Well, I'll be darned, those danged locals get upset because "authorities displayed barely visible slides" of a project that may create a freakin' nightmare where they live?
How about when authorities call a scoping meeting with no plan or map and ask locals to provide "public input" window dressing for whatever plan they already want to move forward?
Posted by: Lionel Emde | February 23, 2010 at 08:13 AM
We don't need room for more cars, we need low cost, low carbon footprint public transportation.
Posted by: Kathy Jana | February 22, 2010 at 08:37 PM
Come on now, J'ohn, you are supposed to be the G'rown-up.
Posted by: todd bray | February 22, 2010 at 04:03 PM
Posted by: John Maybury | February 22, 2010 at 03:24 PM
Posted by: todd bray | February 22, 2010 at 03:18 PM
The idea that increasing the number of lanes will actually result in increased traffic and more congestion has a name: "Braess's Paradox." (http://en.wikipedia.org/wiki/Braess%27_paradox)
The basic gist is that when people find it easier to drive, they will drive farther and more often. The thinking is that by adding an additional lane in each direction on Highway One, you are encouraging people to take that route, thus increasing the number of commuters and ultimately reaching the point (in terms of backup and congestion) that we're presently at.
Please see this post at The Infrastructurist discussing the way four cities have addressed the issue (SF's Embarcadero Freeway is one example): http://tinyurl.com/mlvqpy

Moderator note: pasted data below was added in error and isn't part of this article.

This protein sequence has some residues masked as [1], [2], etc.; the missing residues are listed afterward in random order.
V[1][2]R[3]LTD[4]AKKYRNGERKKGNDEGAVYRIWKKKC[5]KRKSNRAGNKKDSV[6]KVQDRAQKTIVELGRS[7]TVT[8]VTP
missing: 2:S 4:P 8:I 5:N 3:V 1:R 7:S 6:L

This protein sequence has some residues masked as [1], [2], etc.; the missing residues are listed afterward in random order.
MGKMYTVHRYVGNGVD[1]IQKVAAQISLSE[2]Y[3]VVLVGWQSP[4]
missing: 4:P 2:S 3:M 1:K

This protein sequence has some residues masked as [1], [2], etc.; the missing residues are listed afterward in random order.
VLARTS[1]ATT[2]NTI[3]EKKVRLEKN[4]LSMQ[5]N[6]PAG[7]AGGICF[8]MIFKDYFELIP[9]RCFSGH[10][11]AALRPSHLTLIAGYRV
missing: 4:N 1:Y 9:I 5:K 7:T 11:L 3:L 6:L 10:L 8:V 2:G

For anyone interested in the science of traffic and roadway design from a layman's perspective, I highly recommend the book, _Traffic, Why We Drive the Way We Do (and What It Says About Us)_, by Tom Vanderbilt.
Posted by: Bark Nuggets | February 22, 2010 at 03:14 PM
I talked to Van O'Campo [sic] this morning. He's adamant about there being no ulterior motives or tricks being played. It's just a simple scoping meeting like the one a few years back that did by contrast have plans and alternatives for the widening project. I asked if the public comments from that scoping are still being used and he didn't seem to think so.
If you had concerns a few years ago, you should dust them off and resubmit them. I'll say that again. If you had concerns a few years ago, you should dust them off and resubmit them.
(EDITOR'S NOTE: Van Ocampo is our city engineer. We thank Todd for the reportage, but sorry to disappoint: Ocampo doesn't have an Irish apostrophe in his name.)
Posted by: todd bray | February 22, 2010 at 01:33 PM
I think maybe they learned a P.R. lesson from a slick operator from Florida: Try to get people's buy-in before specifying any actual details they could oppose or even examine.
If so, then they learned the wrong lesson: That effort failed.
@Lionel: As for corporations and government colluding against the people, um, there sure is way too much of that going on in this world and I'm all against it, but which corporations specifically could be behind widening Highway 1, of all things? The asphalt manufacturers? Korve? Kiewit? A conspiracy or corruption in this case seems kind of far-fetched to me (unlike the Picardo Handout, which clearly, ah, stinks).
What seems more likely to me is some kind of bureaucratic wrangling, like Caltrans rooting around for "shovel-ready" projects it can use to apply for federal stimulus funds and thus keep from having to lay people off. "Hey, looky over here, this project been sitting around for 50 years, let's see if we can dust that one off..."
Posted by: ken restivo | February 22, 2010 at 11:55 AM